Revered collection of ancient sacred hymns
The Rig Veda is the first & oldest of 4 collections

Philosophical and Metaphysical Origins

Vedic fire sacrifices have been made for over 3000 years.

Share
Roots in the vedas
Direct personal experience
of truth thru meditation
Ethics as necessary to
orderly social life (related to karma)
Suffering is due to ignorance of the
eternal self

Major Philosophical Systems
Samkhya: Two states of reality
Purusha, the Self
Prakriti, the cause of the material universe
Advaita Vedanta
Monistic
Based on the
Upanishads
Yoga: raja, jnana,
karma, bhakti
Union with the true Self

Major Philosophical Systems (continued)
Kali dancing on the corpse of Shiva can represent the Samkhya philosophy, in which Purusha, the Self, is omniscient but impotent, and Prakriti, matter, is powerful but ignorant.

Three major groupings of deities worshipped by Hindus

Shaktas: worship a Mother Goddess
Shaivites: worship the god Shiva
Vaishnavites: worship the god Vishnu
Religious Foundations and Theistic Paths
Yogi meditating in the Himalaya Mountains near the home of Shiva at the source of the Ganges River.

Illustrate trend
toward personal
love for a deity
Two major epics
Ramayana
Mahabharata (includes the Bhagavad-Gita
The Puranas
Poetic Sanskrit texts that narrate the myths of ancient times

The Epics and Puranas
Ritual: central to Hinduism
Castes, duties, and
life goals
4 occupational groups:
Brahmins, Kshatriayas,
Vaishyas, Shudras
Untouchables lay outside the system
4 major goals for a good life: dharma, artha, kama, moksha
The Hindu Way of Life
Life stages: student, householder, meditation/study, renunciation
The guru: spiritual leader
Women’s duties: dharma,
marital wealth,
sensual pleasure
Fasts, prayers, and auspicious designs: determined by a complex lunar or solar calendar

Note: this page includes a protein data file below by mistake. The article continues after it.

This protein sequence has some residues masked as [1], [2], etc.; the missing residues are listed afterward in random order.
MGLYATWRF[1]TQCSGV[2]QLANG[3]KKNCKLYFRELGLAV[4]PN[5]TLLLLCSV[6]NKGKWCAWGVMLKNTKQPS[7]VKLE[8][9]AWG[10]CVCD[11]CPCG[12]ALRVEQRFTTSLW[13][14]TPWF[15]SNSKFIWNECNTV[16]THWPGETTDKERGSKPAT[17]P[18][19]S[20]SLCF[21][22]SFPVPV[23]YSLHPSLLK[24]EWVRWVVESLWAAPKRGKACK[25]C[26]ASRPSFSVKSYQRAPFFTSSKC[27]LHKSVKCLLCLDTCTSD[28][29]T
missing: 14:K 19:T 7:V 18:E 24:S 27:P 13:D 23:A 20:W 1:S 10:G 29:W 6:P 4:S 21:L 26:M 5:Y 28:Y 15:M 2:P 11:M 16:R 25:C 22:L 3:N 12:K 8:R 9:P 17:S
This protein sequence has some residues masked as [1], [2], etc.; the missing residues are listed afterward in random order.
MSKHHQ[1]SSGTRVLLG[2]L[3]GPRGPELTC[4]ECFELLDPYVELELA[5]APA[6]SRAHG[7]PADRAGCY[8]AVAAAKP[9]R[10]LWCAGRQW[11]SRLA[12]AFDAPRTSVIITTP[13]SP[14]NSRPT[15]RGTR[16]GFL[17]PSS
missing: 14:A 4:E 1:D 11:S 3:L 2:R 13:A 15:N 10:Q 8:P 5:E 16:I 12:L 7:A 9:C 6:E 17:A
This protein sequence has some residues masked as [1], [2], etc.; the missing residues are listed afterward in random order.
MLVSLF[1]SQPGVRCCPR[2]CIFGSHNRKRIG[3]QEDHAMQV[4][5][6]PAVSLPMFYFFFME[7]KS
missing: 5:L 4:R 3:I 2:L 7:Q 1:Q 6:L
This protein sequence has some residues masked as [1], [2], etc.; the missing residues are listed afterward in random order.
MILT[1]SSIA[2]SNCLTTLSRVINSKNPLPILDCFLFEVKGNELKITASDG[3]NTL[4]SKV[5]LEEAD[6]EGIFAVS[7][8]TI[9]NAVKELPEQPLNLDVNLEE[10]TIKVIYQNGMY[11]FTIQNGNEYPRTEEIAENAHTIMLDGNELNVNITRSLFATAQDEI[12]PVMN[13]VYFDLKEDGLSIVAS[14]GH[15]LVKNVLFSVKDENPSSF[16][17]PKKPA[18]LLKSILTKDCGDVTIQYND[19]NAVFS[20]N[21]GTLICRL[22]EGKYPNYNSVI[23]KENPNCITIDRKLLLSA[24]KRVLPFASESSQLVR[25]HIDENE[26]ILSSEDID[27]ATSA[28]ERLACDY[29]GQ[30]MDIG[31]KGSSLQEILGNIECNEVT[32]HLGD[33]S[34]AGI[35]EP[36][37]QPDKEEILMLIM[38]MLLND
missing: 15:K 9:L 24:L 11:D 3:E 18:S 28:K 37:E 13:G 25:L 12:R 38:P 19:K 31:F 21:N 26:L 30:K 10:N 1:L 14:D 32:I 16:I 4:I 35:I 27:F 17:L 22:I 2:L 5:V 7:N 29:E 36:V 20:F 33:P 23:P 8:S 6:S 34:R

The Hindu Way of Life (continued)
Reverence of trees and rivers
Pilgrimages
Festivals

The Hindu Way of Life (continued)
The 2001 Kumbha Mela was the largest ever gathering of people.

The Kumbha Mela 2013
Hinduism has been influenced by contact with Buddhism, Jainism, and later Islam, and Christianity
Modern movements: currently being challenged by social reform movements
Global Hinduism: Has spread through immigration and conversion

Hinduism in the Modern World

Hindu identity
Some link Hinduism with nationalism
India’s constitution enshrines secularism
According to the Indian Supreme Court, to be Hindu means
[next slide]

Hinduism in the Modern World (continued)
Acceptance and reverence for the Vedas as the foundation of Hindu philosophy;
A spirit of tolerance, and willingness to understand and appreciate others’ points of view, recognizing that truth has many sides;
Acceptance of the belief that vast cosmic periods of creation, maintenance, and dissolution continuously reoccur;
Acceptance of belief in reincarnation;
Recognition that paths to salvation and truth are many;
Recognition that there may be numerous gods and
goddesses to worship, without necessarily believing
in worship through idols;
Unlike other religions, absence of belief in a specific set of philosophic concepts.

Hindu Identity (continued)